Paillataru

From Wikipedia, the free encyclopedia
Jump to: navigation, search

Paillataru was the toqui of the Mapuche from 1564 to 1574. He succeaded Illangulién in 1564 following his death in the Battle of Angol. Paillataru was said to be the brother or cousin of Lautaro.

During the first years of his command he led raids from time to time to ravage and plunder the possessions of the Spaniards, always avoiding a decisive conflict. In 1565, Paillataru with a body of troops harassed the neighborhood of the city of Cañete. The Real Audiencia of Chile that had taken control of the government of Chile, attempted to make peace with Paillataru. He conducted negotiations but with the aim to delay the conflict not end it. During the negotiations Paillataru took the opportunity to build a pucará in a naturally strong position within two leagues of Cañete.

When it became known in Concepción of Paillataru's activity, the court lost their hopes for peace, and appointed captain Martin Ruiz de Gamboa to head an army of 100 Spaniards and 200 Indian auxiliaries with Lorenzo Bernal del Mercado as his Maestro de Campo. Gamboa's force stormed the fortress and after a long fight captured it after setting it afire, and dispersed Paillataru's army killing 200 of them and capturing some others. Following the battle Pedro Cortez with a party of cazadores harassed the country immediately around the city so well that for a long time the Mapuche could not gather to conduct operations of significance.[1]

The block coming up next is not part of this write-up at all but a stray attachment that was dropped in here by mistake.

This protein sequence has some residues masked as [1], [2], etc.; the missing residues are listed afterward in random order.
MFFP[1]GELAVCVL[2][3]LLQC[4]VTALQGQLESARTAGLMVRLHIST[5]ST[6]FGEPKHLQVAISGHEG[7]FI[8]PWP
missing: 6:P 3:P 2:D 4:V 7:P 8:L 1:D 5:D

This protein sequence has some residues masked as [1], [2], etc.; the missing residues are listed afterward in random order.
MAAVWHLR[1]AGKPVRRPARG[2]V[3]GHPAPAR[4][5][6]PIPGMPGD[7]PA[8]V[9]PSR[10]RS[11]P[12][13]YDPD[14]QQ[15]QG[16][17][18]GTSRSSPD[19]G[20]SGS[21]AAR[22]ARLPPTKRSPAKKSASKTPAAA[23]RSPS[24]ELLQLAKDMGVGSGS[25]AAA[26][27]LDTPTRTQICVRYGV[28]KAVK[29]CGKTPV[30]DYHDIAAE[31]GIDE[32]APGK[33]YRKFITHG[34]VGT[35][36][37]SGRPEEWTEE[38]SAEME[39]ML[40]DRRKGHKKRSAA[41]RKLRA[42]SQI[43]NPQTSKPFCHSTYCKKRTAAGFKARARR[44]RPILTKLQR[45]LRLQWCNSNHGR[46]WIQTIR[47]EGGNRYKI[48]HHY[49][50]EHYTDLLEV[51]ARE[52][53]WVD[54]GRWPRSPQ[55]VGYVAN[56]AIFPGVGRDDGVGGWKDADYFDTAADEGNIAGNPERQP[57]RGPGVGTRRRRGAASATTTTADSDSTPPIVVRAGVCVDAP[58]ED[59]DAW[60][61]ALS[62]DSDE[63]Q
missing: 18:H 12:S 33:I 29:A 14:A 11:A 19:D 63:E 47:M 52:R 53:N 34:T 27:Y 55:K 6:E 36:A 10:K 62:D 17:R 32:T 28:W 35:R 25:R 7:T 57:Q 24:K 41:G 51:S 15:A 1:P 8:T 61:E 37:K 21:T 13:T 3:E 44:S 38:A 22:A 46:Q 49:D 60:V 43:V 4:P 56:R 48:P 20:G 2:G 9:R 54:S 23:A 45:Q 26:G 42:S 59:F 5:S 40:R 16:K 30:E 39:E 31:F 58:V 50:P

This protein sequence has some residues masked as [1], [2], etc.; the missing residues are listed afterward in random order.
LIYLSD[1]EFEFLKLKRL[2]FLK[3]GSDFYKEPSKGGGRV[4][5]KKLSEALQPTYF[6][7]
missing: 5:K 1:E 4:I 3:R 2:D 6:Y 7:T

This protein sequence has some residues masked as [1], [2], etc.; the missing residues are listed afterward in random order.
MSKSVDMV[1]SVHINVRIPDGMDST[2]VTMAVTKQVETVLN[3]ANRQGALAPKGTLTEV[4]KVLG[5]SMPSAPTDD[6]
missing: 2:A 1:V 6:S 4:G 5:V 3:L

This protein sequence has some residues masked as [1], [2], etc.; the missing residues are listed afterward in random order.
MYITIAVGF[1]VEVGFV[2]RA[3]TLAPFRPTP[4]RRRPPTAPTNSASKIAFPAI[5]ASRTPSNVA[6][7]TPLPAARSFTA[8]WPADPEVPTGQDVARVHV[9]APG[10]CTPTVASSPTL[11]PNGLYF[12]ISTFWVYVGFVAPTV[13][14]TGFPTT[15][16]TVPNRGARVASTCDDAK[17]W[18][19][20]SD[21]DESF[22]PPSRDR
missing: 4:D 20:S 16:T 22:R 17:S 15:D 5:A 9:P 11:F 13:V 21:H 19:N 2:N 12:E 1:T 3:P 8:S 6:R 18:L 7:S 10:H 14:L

In 1568 Paillataru had collected a new army and occupied the heights of Catirai. Immediately, the new governor Melchor Bravo de Saravia marched against the toqui with three hundred Spanish soldiers and a large number of Indian auxiliaries. There Paillataru gave the Spaniards a defeat and the governor escaped with the remnant of his troops to Angol, where he resigned the command of the army, appointing Gamboa as its general. Intimidated by his defeat, he ordered Gamboa to evacuate the fortress of Arauco, leaving large numbers of horses to be captured by the Mapuche.

Paillataru, who had moved from Catirai to destroy the Spanish fort at Quiapo, marched afterward against Canete, which he attempted to besiege. However Gamboa advanced to meet him with all the troops he could raise and in a long bloody battle compelled Paillataru to retreat. Gamboa followed up by invading Araucanian territory, intending to ravage it as they had before but Paillataru with fresh levies returned and compelled Gamboa to retreat.

Paillataru was succeeded on his death by the toqui Paineñamcu the Mapuche name of the mestizo Alonzo Diaz.

References[edit]

  1. ^ Vicente Carvallo y Goyeneche, Descripcion Histórico Geografía del Reino de Chile, Tomo I, Capítulo LVI. Primera fundacion de la Real Audiencia de Chile - Entra el Gobierno en este Tribunal - Se refieren sus ocursos.

Sources[edit]